Ideas and successful practices from principals in the Master Principal Program.
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http://d6test.naesp.org/resources/2/Principal/2010/MarchApril/M-Ap10.pdfThis article titled "The Awesome Power of the Principal" written by Michael Fullan, says that effective principals have four areas of strategic interaction with teachers: resource provider, instructional resource, communicator, and visible presence. It goes on to state that principals that inititate successful change with their staff intitate the following: establishing job-embedded learning, building relationships, increasing access to instructional resources and modeling hope and optimism. Lastly, the article wraps up listing 6 steps to move theory to practice in organizational change: Be ready-fire-aim change savvy. Participate as a learner. Have instructional focus. Develop others as leaders. Strong networkers. Realize moral purpose.Great read!!!
I liked how it pointed out "powerful principals help the school focus on a small number of core priorities they resolutely pursue while avoiding innovation overload."
Thanks Amy! Great read!
Amy's Leadership Project Action Research SMART goal:During the 2014-2015 school year, we will reduce student office discipline referrals by 50% through the implementation of a PBS/Schoolwide Discipline plan as compared to the 2013-2014 student office discipline referral data.
That's awesome!I have implemented a behavior discipline plan for my 5th and 6th grades. I am hoping to reduce the number of office referrals as well. Sometimes the students just need a jolt to know enough is enough.Pike Palmer
Suzette Bloodman- Belair Middle SchoolI sincerely benefited from my experiences at session 1/phase 1 of the Master Principals' Institute. As a result, I was able to purposefully launch the 2014-2015 school year. My intent was to ensure that every action/activity remained focus on moving the school forward while providing learning opportunities for all members of our school family. The professional development sessions that occurred during the summer at BMS were aligned to educator needs based on 2013-2014 CWTs. I also utilized the pd template that was used during the Institute. I shared the template with our district's pd coordinator, who has since fully implemented it in her pd activities. This template really causes one to be purposerfully when planning professional development activities/facilitating adult learning. I implemented many of the activities that we did during the Institute with my staff. Most impactful was the purpose of schools. This activitiy generated rich, powerful, and meaningful conversations that really helped to set the tone for the school year. The year is zooming by, however, we are excited about the opportunities that our purposeful actions can yield for our children.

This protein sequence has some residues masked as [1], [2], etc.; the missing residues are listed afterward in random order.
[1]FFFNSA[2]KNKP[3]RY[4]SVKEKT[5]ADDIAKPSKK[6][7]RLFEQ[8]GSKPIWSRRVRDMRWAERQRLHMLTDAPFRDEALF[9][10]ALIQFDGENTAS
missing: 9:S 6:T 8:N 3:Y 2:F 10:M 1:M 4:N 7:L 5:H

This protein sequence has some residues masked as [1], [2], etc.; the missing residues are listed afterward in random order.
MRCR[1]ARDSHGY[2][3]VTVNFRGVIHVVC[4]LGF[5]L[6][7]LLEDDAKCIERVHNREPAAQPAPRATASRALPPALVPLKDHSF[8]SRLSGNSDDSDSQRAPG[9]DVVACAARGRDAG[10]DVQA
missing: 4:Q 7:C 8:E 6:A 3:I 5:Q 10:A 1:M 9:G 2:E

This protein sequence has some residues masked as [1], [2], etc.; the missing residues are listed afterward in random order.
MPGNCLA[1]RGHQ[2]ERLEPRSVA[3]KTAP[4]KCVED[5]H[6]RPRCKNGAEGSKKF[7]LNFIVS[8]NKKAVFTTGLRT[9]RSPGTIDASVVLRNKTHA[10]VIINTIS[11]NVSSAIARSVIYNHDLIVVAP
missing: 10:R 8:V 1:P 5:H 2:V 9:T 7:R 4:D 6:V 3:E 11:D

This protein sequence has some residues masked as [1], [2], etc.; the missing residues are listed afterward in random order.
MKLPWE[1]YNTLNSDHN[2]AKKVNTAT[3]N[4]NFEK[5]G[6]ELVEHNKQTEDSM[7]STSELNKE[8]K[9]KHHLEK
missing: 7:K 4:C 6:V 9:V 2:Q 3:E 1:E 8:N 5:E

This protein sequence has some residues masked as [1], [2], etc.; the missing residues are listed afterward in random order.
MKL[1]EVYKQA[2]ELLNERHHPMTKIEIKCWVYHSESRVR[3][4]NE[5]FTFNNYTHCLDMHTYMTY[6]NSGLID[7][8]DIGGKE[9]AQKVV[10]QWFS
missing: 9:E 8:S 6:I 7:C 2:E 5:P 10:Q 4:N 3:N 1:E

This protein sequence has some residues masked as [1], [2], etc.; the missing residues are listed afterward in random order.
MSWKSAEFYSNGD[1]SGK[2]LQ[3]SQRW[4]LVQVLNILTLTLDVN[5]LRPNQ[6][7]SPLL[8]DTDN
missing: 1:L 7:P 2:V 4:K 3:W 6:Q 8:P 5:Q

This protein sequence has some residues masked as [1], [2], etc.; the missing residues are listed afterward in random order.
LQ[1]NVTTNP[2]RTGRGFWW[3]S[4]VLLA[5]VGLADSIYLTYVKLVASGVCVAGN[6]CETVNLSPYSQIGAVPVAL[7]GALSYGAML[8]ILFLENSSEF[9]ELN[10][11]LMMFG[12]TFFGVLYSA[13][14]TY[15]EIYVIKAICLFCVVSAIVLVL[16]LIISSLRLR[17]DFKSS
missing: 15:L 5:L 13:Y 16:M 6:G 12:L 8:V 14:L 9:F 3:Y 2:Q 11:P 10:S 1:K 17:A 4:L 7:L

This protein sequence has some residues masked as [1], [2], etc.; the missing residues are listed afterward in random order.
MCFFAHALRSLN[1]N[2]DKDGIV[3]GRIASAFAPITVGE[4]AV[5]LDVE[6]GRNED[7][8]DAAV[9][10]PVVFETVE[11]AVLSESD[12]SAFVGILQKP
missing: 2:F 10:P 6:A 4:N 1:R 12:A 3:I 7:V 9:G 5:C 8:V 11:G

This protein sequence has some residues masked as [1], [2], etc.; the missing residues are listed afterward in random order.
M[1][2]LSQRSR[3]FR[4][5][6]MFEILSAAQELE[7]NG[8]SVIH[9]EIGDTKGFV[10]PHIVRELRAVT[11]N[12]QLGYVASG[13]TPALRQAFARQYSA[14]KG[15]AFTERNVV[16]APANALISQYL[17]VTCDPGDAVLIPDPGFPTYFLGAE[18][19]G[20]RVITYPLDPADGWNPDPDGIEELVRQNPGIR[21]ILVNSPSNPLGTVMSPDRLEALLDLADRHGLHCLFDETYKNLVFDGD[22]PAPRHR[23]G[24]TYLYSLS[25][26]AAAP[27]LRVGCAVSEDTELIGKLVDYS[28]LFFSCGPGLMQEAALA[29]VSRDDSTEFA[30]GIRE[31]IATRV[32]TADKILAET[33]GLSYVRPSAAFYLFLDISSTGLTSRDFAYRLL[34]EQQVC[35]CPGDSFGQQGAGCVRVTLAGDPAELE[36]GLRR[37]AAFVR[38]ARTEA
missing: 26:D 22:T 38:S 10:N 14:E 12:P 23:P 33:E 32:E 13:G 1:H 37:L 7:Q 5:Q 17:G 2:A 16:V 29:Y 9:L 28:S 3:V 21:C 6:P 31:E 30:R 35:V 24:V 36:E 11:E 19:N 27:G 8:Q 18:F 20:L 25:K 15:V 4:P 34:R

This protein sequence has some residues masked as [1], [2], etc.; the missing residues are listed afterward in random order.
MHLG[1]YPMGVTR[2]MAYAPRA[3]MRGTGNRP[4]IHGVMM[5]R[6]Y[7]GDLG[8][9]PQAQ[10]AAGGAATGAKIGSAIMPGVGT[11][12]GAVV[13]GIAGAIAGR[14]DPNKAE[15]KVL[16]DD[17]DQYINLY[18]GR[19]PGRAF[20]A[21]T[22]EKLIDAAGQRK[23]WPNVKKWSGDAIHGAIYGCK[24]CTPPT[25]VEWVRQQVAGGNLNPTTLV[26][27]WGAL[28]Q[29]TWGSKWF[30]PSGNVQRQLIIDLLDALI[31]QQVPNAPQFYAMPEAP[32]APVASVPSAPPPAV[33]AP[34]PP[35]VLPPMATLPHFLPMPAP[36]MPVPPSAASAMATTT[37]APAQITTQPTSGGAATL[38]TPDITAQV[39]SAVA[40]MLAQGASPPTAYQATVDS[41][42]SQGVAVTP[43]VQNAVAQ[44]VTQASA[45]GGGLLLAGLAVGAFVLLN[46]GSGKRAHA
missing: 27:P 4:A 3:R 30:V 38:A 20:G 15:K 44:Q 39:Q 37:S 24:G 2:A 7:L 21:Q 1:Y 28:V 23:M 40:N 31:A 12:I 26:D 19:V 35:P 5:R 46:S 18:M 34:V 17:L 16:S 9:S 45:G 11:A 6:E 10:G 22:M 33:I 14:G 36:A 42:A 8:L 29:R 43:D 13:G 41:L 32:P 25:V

Over time we have read many articles, books, and research on the role of administrators and how those roles have changed over time and continue to change. The two, short video clips below show two different perspectives on the role of administrators.The first video is from the perspective of a teacher. John Spencer believes that administrators play a vital role in creating a culture and climate in a school. He appreciates that the administrator creates an environment with mutual trust and respect where everyone cares about student learning. He knows that administrators have to deal with communication, budgets, public relations, marketing, setting up systems, evaluating teachers, having hard conversations, and following policy mandates; however when an administrator brings out the best in students and teachers and creates a culture that values people, everyone has the opportunity to grow and thrive. Based on John Spencer’s perspective, the administrator’s role is to create a culture and environment where everyone wants to be.http://youtu.be/yGGKSFP-FEkWhy I Love Teaching: AdministratorsJohn Spencer Channel on YouTubeTime: 3:46July 31, 2014The second video is from the perspective of three administrators. They focus on the role of administrators changing from managerial to instructional with high expectations where the vision and mission is communicated through collaborative teams and decisions are data-driven. They also mention the change in how schools provide students with much more than book knowledge but work to help students become career ready. http://youtu.be/9qLyeE4vdy4The Evolving Role of the PrincipalHCPSVideoChannel on YouTubeTime: 1:57August 30, 2013Between the two videos, I find it interesting and a challenge that the teacher focuses on the culture and how he and others are made to feel while the administrators focus on tasks. As administrators we need to focus on the “tasks” at hand, however, if a positive culture and climate are not created and cultivated, teachers, studnts, and stakeholders will not jump on board to complete the “tasks.” It is our job to meld the two perspectives.
These videos was helpful in reminding me how we need to focus on the task at hand and not distractors lead us away from that and the importance for success is to have all stakeholders "buy in" to the process.
Lee Ann's Leadership Project Action Research Smart Goal:By the end of the 2014 – 2015 school year, Kindergarten, 1st grade, 3rd and 4th grade teachers will utilize data in determining the effectiveness of Tier I and Tier II Rti.